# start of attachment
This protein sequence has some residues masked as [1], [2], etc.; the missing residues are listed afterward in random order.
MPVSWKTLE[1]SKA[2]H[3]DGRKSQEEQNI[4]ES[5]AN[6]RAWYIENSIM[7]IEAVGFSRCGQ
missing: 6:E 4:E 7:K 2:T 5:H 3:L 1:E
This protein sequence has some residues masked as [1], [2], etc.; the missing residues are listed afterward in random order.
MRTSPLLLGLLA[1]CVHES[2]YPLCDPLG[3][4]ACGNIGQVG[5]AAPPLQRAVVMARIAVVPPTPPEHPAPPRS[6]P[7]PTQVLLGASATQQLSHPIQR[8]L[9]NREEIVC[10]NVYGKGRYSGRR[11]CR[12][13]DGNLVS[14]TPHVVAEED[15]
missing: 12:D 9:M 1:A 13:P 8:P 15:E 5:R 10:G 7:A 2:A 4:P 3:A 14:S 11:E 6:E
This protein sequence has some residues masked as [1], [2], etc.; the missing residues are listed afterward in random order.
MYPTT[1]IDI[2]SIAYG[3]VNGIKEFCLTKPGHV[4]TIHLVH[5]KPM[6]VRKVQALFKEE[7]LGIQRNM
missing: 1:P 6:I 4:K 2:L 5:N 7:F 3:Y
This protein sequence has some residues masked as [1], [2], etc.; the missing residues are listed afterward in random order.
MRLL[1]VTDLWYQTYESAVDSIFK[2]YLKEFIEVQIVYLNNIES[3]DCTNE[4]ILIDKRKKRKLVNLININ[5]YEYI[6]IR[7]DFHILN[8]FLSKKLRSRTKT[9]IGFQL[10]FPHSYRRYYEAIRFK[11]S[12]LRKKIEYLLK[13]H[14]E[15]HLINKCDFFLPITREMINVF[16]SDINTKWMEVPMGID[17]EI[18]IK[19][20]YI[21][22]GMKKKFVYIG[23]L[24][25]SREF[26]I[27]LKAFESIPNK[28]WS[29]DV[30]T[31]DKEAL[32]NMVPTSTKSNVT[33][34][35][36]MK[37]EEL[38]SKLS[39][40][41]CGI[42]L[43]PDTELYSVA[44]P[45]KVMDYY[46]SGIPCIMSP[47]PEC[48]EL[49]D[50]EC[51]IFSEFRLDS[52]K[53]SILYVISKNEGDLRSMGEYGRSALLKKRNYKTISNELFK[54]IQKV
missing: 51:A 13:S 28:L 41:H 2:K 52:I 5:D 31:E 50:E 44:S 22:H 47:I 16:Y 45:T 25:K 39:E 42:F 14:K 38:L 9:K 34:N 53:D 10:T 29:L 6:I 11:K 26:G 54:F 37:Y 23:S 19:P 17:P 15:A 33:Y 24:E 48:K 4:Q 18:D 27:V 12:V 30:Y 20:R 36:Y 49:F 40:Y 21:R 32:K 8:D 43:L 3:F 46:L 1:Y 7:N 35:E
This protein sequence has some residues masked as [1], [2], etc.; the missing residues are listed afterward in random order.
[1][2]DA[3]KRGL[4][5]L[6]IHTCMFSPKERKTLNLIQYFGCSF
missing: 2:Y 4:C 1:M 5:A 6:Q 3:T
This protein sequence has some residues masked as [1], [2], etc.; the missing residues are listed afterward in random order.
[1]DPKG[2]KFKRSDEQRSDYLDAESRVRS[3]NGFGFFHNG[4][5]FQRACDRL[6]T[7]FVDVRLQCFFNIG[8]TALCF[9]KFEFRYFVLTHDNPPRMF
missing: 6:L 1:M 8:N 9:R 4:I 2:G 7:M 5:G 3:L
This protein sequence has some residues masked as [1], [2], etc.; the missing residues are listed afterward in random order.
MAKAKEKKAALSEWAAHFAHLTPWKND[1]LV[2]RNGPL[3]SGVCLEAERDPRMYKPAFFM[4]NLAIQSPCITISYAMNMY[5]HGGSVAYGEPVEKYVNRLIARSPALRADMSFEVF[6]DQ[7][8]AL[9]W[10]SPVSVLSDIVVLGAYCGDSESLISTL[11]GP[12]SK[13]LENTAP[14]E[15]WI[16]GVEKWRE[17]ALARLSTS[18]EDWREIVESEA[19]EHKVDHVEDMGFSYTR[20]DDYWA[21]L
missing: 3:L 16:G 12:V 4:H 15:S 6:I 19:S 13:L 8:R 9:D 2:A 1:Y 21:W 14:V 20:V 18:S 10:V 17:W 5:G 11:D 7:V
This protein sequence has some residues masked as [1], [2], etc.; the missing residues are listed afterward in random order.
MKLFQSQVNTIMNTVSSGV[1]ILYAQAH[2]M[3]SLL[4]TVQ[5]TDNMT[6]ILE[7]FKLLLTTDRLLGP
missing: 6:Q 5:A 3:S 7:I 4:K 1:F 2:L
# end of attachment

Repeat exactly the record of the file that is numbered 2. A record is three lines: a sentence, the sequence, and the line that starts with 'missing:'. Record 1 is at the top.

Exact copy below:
This protein sequence has some residues masked as [1], [2], etc.; the missing residues are listed afterward in random order.
MRTSPLLLGLLA[1]CVHES[2]YPLCDPLG[3][4]ACGNIGQVG[5]AAPPLQRAVVMARIAVVPPTPPEHPAPPRS[6]P[7]PTQVLLGASATQQLSHPIQR[8]L[9]NREEIVC[10]NVYGKGRYSGRR[11]CR[12][13]DGNLVS[14]TPHVVAEED[15]
missing: 12:D 9:M 1:A 13:P 8:P 15:E 5:R 10:G 7:A 2:A 4:P 3:A 14:S 11:E 6:E